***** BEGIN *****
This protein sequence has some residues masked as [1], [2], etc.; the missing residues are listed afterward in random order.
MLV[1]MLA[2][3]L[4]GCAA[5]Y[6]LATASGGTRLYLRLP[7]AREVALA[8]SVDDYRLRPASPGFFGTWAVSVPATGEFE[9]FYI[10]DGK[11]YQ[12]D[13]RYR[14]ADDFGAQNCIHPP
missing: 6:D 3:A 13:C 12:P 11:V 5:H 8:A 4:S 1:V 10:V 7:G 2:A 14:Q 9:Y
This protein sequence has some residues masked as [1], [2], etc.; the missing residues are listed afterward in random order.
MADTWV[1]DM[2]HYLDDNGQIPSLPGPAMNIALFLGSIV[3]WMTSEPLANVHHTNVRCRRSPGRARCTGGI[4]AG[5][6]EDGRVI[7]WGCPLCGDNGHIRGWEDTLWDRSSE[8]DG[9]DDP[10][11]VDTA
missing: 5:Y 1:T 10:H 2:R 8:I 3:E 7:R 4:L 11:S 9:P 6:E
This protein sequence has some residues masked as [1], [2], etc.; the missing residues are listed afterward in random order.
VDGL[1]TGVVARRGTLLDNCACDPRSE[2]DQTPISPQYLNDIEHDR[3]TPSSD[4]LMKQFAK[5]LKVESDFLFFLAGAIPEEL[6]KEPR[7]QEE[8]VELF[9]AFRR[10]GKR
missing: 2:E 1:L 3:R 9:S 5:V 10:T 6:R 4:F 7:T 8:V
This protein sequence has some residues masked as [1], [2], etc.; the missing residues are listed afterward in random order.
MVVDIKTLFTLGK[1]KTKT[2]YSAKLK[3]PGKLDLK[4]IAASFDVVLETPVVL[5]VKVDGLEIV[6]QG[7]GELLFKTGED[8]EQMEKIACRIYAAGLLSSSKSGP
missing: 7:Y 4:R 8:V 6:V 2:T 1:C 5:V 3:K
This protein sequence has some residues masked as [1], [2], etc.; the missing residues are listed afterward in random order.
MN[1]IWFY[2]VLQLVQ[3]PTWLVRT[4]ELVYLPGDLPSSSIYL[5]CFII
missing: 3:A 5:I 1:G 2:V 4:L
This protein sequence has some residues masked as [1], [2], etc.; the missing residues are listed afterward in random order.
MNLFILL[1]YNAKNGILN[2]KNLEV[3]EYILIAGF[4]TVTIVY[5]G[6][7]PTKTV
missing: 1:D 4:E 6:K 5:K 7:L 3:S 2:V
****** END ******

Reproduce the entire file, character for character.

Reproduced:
This protein sequence has some residues masked as [1], [2], etc.; the missing residues are listed afterward in random order.
MLV[1]MLA[2][3]L[4]GCAA[5]Y[6]LATASGGTRLYLRLP[7]AREVALA[8]SVDDYRLRPASPGFFGTWAVSVPATGEFE[9]FYI[10]DGK[11]YQ[12]D[13]RYR[14]ADDFGAQNCIHPP
missing: 6:D 3:A 13:C 12:P 11:V 5:H 8:A 4:S 1:V 10:V 7:G 2:A 14:Q 9:Y
This protein sequence has some residues masked as [1], [2], etc.; the missing residues are listed afterward in random order.
MADTWV[1]DM[2]HYLDDNGQIPSLPGPAMNIALFLGSIV[3]WMTSEPLANVHHTNVRCRRSPGRARCTGGI[4]AG[5][6]EDGRVI[7]WGCPLCGDNGHIRGWEDTLWDRSSE[8]DG[9]DDP[10][11]VDTA
missing: 5:Y 1:T 10:H 2:R 8:I 3:E 7:R 4:L 11:S 9:P 6:E
This protein sequence has some residues masked as [1], [2], etc.; the missing residues are listed afterward in random order.
VDGL[1]TGVVARRGTLLDNCACDPRSE[2]DQTPISPQYLNDIEHDR[3]TPSSD[4]LMKQFAK[5]LKVESDFLFFLAGAIPEEL[6]KEPR[7]QEE[8]VELF[9]AFRR[10]GKR
missing: 2:E 1:L 3:R 9:S 5:V 10:T 6:R 4:F 7:T 8:V
This protein sequence has some residues masked as [1], [2], etc.; the missing residues are listed afterward in random order.
MVVDIKTLFTLGK[1]KTKT[2]YSAKLK[3]PGKLDLK[4]IAASFDVVLETPVVL[5]VKVDGLEIV[6]QG[7]GELLFKTGED[8]EQMEKIACRIYAAGLLSSSKSGP
missing: 7:Y 4:R 8:V 6:V 2:T 1:C 5:V 3:K
This protein sequence has some residues masked as [1], [2], etc.; the missing residues are listed afterward in random order.
MN[1]IWFY[2]VLQLVQ[3]PTWLVRT[4]ELVYLPGDLPSSSIYL[5]CFII
missing: 3:A 5:I 1:G 2:V 4:L
This protein sequence has some residues masked as [1], [2], etc.; the missing residues are listed afterward in random order.
MNLFILL[1]YNAKNGILN[2]KNLEV[3]EYILIAGF[4]TVTIVY[5]G[6][7]PTKTV
missing: 1:D 4:E 6:K 5:K 7:L 3:S 2:V